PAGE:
Re: Four Rivers Revisited
Thu, 13 May 1999 14:57:43 EDT

Allen roy wrote,

<< The best source for trying to determine what was on the Ark is
Woodmorappe's book "Noah's Ark: A Feasibility Study." By considering what
the Bible might mean by 'kind' (he concludes it is not equivalent with
species), and by noting the Biblical qualifications for inclusion on the
Ark, he has estimated that there were 16000 animals on the Ark including 7
pairs for each of the 'clean' animals. >>

Woodmorappe claims on page 6 of his book on the ark "there is a very
fundamental reason why the created kind must, at minimum, be at the generic
and not specific level. The genus is the smallest division of plants and
animals that can usually be identified without scientific study (Cain 1956,
p.97). Since Scripture was written to be understood without modern
scientific training or other knowledge unavailable to the ancients (or even
outside of Scripture itself), the created kind could not possibly refer to
species, but must be broader than species."

There was a time that the genus was thought to be the smallest division of
animals that could be distinguished by people without scientific training,
and Cain's paper reflects that older view. However, there have been a number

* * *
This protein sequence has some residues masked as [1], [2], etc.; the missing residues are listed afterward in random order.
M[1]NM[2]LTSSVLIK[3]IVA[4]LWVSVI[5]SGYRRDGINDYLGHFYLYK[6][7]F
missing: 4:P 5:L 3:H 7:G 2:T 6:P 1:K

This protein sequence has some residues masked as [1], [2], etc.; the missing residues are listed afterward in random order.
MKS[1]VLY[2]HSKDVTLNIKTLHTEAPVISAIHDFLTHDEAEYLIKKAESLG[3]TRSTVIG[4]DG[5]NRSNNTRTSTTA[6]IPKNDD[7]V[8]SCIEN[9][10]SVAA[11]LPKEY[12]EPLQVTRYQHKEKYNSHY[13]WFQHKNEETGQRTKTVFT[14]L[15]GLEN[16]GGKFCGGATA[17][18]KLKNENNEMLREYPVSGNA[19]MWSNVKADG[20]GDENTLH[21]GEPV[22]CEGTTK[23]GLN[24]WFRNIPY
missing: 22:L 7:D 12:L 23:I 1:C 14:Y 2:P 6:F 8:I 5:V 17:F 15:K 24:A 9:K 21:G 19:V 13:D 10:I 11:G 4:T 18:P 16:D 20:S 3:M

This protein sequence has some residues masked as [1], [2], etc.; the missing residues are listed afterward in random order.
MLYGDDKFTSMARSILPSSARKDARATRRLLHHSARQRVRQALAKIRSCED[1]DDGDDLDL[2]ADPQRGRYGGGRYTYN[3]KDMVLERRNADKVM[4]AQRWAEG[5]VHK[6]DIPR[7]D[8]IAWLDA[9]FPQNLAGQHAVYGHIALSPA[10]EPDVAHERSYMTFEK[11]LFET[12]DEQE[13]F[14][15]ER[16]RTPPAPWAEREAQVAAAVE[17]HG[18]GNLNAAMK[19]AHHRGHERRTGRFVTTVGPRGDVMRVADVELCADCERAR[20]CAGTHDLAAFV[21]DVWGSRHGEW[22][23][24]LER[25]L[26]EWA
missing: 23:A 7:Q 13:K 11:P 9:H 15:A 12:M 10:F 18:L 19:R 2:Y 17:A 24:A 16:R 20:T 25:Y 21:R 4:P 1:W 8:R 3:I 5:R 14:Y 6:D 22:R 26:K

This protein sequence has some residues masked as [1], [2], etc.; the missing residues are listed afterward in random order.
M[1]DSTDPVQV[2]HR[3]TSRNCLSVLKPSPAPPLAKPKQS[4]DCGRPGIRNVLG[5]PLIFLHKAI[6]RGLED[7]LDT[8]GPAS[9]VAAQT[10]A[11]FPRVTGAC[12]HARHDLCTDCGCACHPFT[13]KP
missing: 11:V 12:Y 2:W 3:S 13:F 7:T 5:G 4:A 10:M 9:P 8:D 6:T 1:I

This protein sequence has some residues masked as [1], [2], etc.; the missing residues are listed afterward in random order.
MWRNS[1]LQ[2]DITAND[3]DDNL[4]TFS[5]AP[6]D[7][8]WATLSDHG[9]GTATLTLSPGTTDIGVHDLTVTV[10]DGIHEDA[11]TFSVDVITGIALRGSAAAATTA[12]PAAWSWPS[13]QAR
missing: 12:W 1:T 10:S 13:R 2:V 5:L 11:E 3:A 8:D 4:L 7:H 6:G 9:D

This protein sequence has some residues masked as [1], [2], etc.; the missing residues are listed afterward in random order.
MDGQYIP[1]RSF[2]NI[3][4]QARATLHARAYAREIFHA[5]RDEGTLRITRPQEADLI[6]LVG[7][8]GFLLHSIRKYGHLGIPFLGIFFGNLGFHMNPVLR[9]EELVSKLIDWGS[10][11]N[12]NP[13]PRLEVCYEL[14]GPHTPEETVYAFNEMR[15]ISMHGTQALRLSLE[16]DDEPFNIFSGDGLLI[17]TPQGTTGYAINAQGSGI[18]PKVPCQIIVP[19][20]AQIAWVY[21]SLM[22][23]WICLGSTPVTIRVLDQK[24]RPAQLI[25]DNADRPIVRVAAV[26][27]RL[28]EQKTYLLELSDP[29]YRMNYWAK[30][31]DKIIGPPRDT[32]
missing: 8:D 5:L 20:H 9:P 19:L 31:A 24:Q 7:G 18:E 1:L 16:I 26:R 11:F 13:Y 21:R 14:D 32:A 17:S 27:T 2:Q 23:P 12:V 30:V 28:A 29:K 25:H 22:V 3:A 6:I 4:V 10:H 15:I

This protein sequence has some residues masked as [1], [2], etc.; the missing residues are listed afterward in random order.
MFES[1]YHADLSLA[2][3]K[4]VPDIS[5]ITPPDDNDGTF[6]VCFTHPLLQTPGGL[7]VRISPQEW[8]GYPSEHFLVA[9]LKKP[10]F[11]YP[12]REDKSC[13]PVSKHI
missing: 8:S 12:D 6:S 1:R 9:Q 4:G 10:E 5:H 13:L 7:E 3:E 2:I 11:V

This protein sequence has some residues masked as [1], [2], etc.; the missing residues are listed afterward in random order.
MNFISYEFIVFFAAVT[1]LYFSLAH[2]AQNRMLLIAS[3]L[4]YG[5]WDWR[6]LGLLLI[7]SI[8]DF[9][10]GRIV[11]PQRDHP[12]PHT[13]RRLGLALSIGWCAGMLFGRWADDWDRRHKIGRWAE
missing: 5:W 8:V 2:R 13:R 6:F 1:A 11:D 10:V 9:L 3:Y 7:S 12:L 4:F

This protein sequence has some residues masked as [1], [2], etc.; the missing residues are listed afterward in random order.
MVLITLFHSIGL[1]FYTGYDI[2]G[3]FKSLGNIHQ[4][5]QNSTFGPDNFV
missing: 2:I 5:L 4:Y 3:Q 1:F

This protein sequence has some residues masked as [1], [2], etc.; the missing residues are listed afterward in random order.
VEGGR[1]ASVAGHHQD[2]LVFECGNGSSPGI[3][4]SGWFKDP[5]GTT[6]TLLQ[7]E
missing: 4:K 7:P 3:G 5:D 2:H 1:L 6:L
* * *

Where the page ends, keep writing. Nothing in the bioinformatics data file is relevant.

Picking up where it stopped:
of studies done in ethno-biology since then which show beyond any shadow of a
doubt that scientifically untrained people regularly differentiate as
different kinds, birds and all animals larger than a rat at the species
level. Woodmorappe is out of date. The biblical "kind" is more often at the
species level than the genus level, and this is especially true for the
animals Woodmorappe says were on the ark. The ark is much more crowded than
he allowed for. Until he brings his definition of "kind" up to date, his
calculations of numbers of animals and space needed on the ark are worthless.

For further details and documentation, see my paper on "kind" which includes
much of the relevant bibliography on ethno-biology: "The meaning of min,
'kind'" in Science and Christian Belief (1997) vol 9/1, pp. 47-56

Paul Seely